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January 24, 2012
[comics] What If Herge And H.P. Lovecraft Had Collaborated?

October 19, 2011
[comics] How could they do this to Tintin? … another negative look at Speilberg’s Tintin Movie – this time from Nicholas Lezard … ‘As it is, the film has turned a subtle, intricate and beautiful work of art into the typical bombast of the modern blockbuster, Tintin for morons, and the nicest things one can say about it are that there’s a pleasing cameo of Hergé himself in the opening scene, the cars look lovely, indeed it is as a whole visually sumptuous, and (after 20 minutes or so of more or less acceptable fidelity; and the 3D motion-capturing transference of the original drawings is by far the least of the film’s problems) it usefully places in plain view all the cretinous arrogance of modern mass-market, script-conference-driven film-making, confirming in passing that, as a director, Spielberg is a burned-out sun.’
October 18, 2011
[comics] The Adventures of Tintin: The Secret Of The Unicorn – Review … a disappointing look of Speilberg’s Tintin film: ‘…while the big set pieces are often exuberantly handled, the human details are sorely wanting. How curious that Hergé achieved more expression with his use of ink-spot eyes and humble line drawings than a bank of computers and an army of animators were able to achieve. On this evidence, the film’s pioneering “performance capture” technique is still too crude and unrefined. In capturing the butterfly, it kills it too. What emerges is an array of characters (puffy, moribund Haddock; opaque, inexpressive Tintin) that may as well be pinned on to boards and protected by glass.’
June 13, 2011
[comics] Unpublished Tintin: The Hugged Face … by Dan Hipp … [via The Forbidden Planet International Blog Log]

The Hugged Face - A Lost Tintin Book

August 4, 2009
[comics] Predator vs. Tintin

Tintin vs. Predator

October 16, 2006
[comics] Castafiore Can’t Say Haddock! — a list of Bianca Castafiore’s mispronunciations of Captain Haddock’s name in Tintin … ‘The Castafiore Emerald, page 6, frame 4a: Captain Bartok. (frame 4b: Haddock responds: Haddock, by thunder, Signora Castoroili! … Haddock!)’ [via Tom Morris]
October 12, 2006
[comics] Tintin Cars — a website which compares the cars Hergé drew in Tintin with photos of the real cars. [thanks Alister]
July 3, 2006
[comics] From Zero to Hero — How does Hergé’s Tintin compare to great literature? ‘…should we now claim, posthumously, on Hergé’s behalf, that in fact he was a writer, and a great one? My short answer to this question is: no. My longer answer is that the claim we should make for him is a more interesting one. And it revolves around two paradoxes. The first is that wrapped up in a simple medium for children is a mastery of plot and symbol, theme and sub-text far superior to that displayed by most “real” novelists. If you want to be a writer, study The Castafiore Emerald. It holds all literature’s formal keys, its trade secrets – and holds them at the vanishing point of plot, where nothing whatsoever happens.’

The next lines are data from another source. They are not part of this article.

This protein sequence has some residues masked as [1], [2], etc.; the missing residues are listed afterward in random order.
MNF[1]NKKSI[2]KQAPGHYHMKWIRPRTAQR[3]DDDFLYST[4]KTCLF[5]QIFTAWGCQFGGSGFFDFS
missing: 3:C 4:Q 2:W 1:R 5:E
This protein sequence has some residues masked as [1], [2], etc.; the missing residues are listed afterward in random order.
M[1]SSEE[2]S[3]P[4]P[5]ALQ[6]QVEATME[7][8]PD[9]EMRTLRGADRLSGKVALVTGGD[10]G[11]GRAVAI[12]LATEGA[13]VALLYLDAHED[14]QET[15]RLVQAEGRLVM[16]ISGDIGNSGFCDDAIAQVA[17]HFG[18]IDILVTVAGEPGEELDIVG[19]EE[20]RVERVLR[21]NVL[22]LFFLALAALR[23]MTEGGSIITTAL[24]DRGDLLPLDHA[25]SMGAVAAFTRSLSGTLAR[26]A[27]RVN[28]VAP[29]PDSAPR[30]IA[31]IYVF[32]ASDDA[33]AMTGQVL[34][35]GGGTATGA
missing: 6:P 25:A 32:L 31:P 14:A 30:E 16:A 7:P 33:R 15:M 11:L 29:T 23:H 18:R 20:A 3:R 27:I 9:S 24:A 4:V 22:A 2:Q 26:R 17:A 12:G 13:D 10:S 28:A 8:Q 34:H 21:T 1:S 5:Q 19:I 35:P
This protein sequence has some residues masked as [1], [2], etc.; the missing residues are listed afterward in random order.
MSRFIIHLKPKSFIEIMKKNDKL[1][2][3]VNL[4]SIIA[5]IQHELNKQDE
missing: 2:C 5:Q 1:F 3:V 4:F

June 2, 2006
[comics] In praise of … Tintin — from today’s Guardian Leader … ‘Journalists envy Tintin as a reporter who never feels pressure to file a story, but everyone else can just enjoy the plots. The early books are of their period, stereotyping Africa and Africans but, from the Blue Lotus on, Tintin sides with the oppressed, fighting Nazis, communists and capitalists alike.’
September 29, 2005
[comics] Tintin ventures into India’s rural markets — BBC News looks at the success of Tintin in India … ‘For the curious, Captain Haddock’s “blistering barnacles” translates unexpectedly as “bhadakte hue baingan” (literally, “angry aubergines”). “Thundering typhoons” comes out as “toofani lehren”.’
October 6, 2001
[comics] To be Precise, Tintin — another look at Michael Farr’s Tintin – The Complete Companion‘In a career of more than 50 years, Hergé produced only 24 Tintin books. Had he been less meticulous, he might well have been a lot more prolific, but I doubt he would have ended up being so widely loved and admired. Picking up a Tintin book the other day for the first time in many years, I found myself torn between a narrative-driven urge to race through the frames as quickly as possible and an impulse to linger and wallow amid the lovingly realised visual detail, the brilliant evocation of time and place. I don’t think there are any other books which made quite such an impact on my childhood imagination as Tintin.’
October 2, 2001
[comics] Tintin’s Nazi Spin — review of Tintin: The Complete Companion by Michael Farr. On Hergé’s war years: ‘…even Farr struggles to offer a positive explanation for The Shooting Star, written in 1941, about a European expedition to recover a meteorite from Arctic waters. In the wartime version of the adventure the rival expedition is American and funded by a sinister Jewish financier called Blumenstein. In later editions the financier was changed to Bohlwinkel and the country to Sao Rico, but the unmistakably anti-Semitic caricature remained.’
February 27, 2001
[comics] Tintin in Thailand — a complete set of scans from the “lewd” comic strip which “shocked Belgium”… [via lukelog]
February 15, 2001
[more tintin] David’s Favourite Captain Haddock Curses‘Fancy-dress fascist! Ostrogoth! Duck-billed platypus! Phylloxera! Logarithm! Jellied-eel! Macrocephalic baboon!’ [via Vavatch Orbital]
[comics] Hergé is spinning in his grave… Tintin in Thailand. ‘In another scene that is likely to anger fans of the comic strip, Tintin is pictured in a gay escort bar called “Sexy Boy”, where he is propositioned by two male Thai hosts. The album also contains graphic scenes of sodomy involving Snowy and Tintin’s Chinese friend Chang.’ [Related Links: Official Tintin site, BBC News Report]